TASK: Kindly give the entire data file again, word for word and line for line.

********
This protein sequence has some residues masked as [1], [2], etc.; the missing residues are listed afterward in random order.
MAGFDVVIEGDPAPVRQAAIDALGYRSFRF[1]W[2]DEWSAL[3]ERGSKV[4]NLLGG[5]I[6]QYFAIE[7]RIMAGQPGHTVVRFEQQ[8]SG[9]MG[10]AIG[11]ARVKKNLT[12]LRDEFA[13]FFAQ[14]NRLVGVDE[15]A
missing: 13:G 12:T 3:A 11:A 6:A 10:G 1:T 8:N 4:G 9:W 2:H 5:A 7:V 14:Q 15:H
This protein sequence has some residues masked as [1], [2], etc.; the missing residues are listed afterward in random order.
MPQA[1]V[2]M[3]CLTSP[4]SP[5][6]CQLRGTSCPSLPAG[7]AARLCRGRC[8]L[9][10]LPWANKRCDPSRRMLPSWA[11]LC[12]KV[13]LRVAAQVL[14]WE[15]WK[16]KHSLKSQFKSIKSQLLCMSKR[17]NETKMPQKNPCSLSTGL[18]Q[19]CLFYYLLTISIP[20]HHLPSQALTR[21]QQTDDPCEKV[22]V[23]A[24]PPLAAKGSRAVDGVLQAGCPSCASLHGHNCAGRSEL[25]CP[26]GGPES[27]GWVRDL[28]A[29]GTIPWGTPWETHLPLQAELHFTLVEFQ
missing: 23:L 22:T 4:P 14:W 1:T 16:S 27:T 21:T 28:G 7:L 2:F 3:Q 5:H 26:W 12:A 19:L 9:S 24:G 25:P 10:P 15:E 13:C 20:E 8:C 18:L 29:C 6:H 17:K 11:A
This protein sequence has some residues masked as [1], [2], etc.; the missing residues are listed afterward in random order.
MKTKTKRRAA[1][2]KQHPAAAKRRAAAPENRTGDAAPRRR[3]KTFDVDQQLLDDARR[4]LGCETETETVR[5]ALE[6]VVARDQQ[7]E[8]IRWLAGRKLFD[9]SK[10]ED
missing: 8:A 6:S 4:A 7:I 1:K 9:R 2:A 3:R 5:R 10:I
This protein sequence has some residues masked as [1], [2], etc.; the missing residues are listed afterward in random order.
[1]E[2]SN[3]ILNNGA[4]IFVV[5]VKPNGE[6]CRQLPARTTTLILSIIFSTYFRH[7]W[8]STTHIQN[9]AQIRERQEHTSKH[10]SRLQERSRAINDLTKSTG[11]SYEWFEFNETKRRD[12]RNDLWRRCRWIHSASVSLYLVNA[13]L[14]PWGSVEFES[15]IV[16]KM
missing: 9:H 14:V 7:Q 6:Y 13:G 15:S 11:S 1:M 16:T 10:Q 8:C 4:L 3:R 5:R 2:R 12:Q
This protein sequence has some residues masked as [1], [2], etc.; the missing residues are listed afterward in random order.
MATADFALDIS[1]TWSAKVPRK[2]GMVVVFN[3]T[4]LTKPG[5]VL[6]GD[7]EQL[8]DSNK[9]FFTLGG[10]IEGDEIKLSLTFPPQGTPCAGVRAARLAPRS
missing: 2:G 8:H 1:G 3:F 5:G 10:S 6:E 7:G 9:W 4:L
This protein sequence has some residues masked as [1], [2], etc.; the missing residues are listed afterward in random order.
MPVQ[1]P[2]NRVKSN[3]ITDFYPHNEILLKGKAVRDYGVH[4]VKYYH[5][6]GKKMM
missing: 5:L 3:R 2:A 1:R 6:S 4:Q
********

This protein sequence has some residues masked as [1], [2], etc.; the missing residues are listed afterward in random order.
MAGFDVVIEGDPAPVRQAAIDALGYRSFRF[1]W[2]DEWSAL[3]ERGSKV[4]NLLGG[5]I[6]QYFAIE[7]RIMAGQPGHTVVRFEQQ[8]SG[9]MG[10]AIG[11]ARVKKNLT[12]LRDEFA[13]FFAQ[14]NRLVGVDE[15]A
missing: 13:G 12:T 3:A 11:A 6:A 10:G 1:T 8:N 4:G 9:W 2:H 5:A 7:V 14:Q 15:H
This protein sequence has some residues masked as [1], [2], etc.; the missing residues are listed afterward in random order.
MPQA[1]V[2]M[3]CLTSP[4]SP[5][6]CQLRGTSCPSLPAG[7]AARLCRGRC[8]L[9][10]LPWANKRCDPSRRMLPSWA[11]LC[12]KV[13]LRVAAQVL[14]WE[15]WK[16]KHSLKSQFKSIKSQLLCMSKR[17]NETKMPQKNPCSLSTGL[18]Q[19]CLFYYLLTISIP[20]HHLPSQALTR[21]QQTDDPCEKV[22]V[23]A[24]PPLAAKGSRAVDGVLQAGCPSCASLHGHNCAGRSEL[25]CP[26]GGPES[27]GWVRDL[28]A[29]GTIPWGTPWETHLPLQAELHFTLVEFQ
missing: 23:L 22:T 4:P 14:W 1:T 16:S 27:T 21:T 28:G 7:L 2:F 3:Q 5:H 26:W 12:A 19:L 9:S 24:G 25:P 10:P 15:E 13:C 20:E 8:C 18:L 29:C 6:H 17:K 11:A
This protein sequence has some residues masked as [1], [2], etc.; the missing residues are listed afterward in random order.
MKTKTKRRAA[1][2]KQHPAAAKRRAAAPENRTGDAAPRRR[3]KTFDVDQQLLDDARR[4]LGCETETETVR[5]ALE[6]VVARDQQ[7]E[8]IRWLAGRKLFD[9]SK[10]ED
missing: 8:A 6:S 4:A 7:I 1:K 9:R 2:A 3:R 5:R 10:I
This protein sequence has some residues masked as [1], [2], etc.; the missing residues are listed afterward in random order.
[1]E[2]SN[3]ILNNGA[4]IFVV[5]VKPNGE[6]CRQLPARTTTLILSIIFSTYFRH[7]W[8]STTHIQN[9]AQIRERQEHTSKH[10]SRLQERSRAINDLTKSTG[11]SYEWFEFNETKRRD[12]RNDLWRRCRWIHSASVSLYLVNA[13]L[14]PWGSVEFES[15]IV[16]KM
missing: 9:H 14:V 7:Q 6:Y 13:G 15:S 11:S 1:M 16:T 10:Q 8:C 4:L 3:R 5:R 2:R 12:Q
This protein sequence has some residues masked as [1], [2], etc.; the missing residues are listed afterward in random order.
MATADFALDIS[1]TWSAKVPRK[2]GMVVVFN[3]T[4]LTKPG[5]VL[6]GD[7]EQL[8]DSNK[9]FFTLGG[10]IEGDEIKLSLTFPPQGTPCAGVRAARLAPRS
missing: 2:G 8:H 1:G 3:F 5:G 10:S 6:E 7:G 9:W 4:L
This protein sequence has some residues masked as [1], [2], etc.; the missing residues are listed afterward in random order.
MPVQ[1]P[2]NRVKSN[3]ITDFYPHNEILLKGKAVRDYGVH[4]VKYYH[5][6]GKKMM
missing: 5:L 3:R 2:A 1:R 6:S 4:Q